Brian Hopcraft: Exactly. And so why not you? I think that's right. And everybody has to deal with their own insecurities and their fears that I think that's just one fear that as an entrepreneur, as you know, you don't know what obstacles you're going to find. But there will be obstacles. And you've got entrepreneurs that says, "I don't know what it's going to be, but when they happen, I'll deal with it. I'll figure it out. And we'll get past it some way or another." And I think that perseverance is probably another lesson where I look back at my company and there were so many things that happened. And then sometimes I just think about, "Gosh, I was not going to give up." And that got me through those really dark stages where, "How am I going to make payroll next Friday or whatever it might be?" And figure those things out. It manages to work itself out one way or another.
Tim Schigel: Which challenges do you think are specific or unique to your stage of investing that's series A or after the seed round?
Brian Hopcraft: Oh, that's an interesting one. Well, I think, going back to at the beginning of your question and your bias toward the investors with operating experience, I think we share that bias because we've been in that seat. And I think there's a mentality that is that perseverance and you're going to figure it out. And so I think when we're investing at BA stage companies have revenue, they have customers, it's early. And I think that the challenges are probably just keeping focused, persevering, leveraging your network, asking for advice. I think the best CEOs that we work with are upfronts and about the challenges. And they don't just try to sugarcoat everything.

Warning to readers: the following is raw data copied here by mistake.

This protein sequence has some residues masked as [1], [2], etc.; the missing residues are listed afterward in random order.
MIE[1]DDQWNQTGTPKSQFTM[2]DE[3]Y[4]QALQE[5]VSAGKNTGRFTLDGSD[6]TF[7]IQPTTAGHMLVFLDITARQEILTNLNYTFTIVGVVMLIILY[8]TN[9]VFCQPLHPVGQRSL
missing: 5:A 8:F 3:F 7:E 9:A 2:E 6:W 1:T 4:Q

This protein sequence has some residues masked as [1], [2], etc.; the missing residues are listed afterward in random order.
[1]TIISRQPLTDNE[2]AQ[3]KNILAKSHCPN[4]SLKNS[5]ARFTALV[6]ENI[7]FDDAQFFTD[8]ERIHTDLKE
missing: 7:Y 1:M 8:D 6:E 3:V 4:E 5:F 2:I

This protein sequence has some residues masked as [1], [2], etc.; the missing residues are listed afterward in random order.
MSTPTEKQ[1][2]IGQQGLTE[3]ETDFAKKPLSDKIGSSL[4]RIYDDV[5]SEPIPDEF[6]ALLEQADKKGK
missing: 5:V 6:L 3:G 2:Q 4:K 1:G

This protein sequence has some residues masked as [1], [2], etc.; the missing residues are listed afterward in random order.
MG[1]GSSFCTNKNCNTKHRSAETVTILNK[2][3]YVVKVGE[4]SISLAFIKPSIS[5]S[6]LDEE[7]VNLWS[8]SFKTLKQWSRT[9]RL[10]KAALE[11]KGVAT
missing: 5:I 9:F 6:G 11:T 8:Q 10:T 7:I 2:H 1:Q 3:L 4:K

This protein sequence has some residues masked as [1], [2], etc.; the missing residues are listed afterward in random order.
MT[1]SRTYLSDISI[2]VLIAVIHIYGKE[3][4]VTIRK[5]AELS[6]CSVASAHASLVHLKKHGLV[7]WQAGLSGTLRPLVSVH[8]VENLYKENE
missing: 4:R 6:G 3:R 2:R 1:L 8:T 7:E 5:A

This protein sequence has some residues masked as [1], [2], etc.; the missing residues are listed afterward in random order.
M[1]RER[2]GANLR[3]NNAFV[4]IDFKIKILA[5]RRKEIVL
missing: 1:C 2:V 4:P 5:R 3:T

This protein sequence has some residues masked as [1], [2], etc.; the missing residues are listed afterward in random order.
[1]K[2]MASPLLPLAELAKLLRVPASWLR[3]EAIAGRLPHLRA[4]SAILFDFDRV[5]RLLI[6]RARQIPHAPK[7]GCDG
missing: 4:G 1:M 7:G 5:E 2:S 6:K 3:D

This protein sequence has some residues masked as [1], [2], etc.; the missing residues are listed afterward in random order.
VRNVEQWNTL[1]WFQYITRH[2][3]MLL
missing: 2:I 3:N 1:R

Tim Schigel: What was different about the challenges when you got involved with private equity fund?
Brian Hopcraft: So through acquisitions, I found myself working with companies that were backed by Vista Equity Partners. And, I learned so much from them. The challenges are it's a very different world when you're a much later stage company. But I think what probably what I learned the most from Vista at least was they have standard operating procedures. So they have kind of loose plays for scenarios that happen on the field. Bit of a weak analogy there. And I think it was thinking through all the things that potentially can happen and how you're going to address those. So there's a planning element to it. There was some standard things that they felt any software as a service business needs to do regarding pricing, how you would implement a customer success program. things like that, that I took away and said, "Okay, this is really interesting to watch how a much bigger entity builds a company and takes them from that pretty later stage to a much further later stage, how you rationalize a bolt-on investments and how you think about talent." I think was an interesting one. They're always thinking two or three turns over the horizon as far as who you're going to need. When are you going to need to top grade. That focus on talent from the beginning was really interesting and certainly applies to venture as you know. When we invest, it's early and there's 10, 20 people in the company and the company looks very different a year or two down the line that talent and planning for talent and thinking about that is important.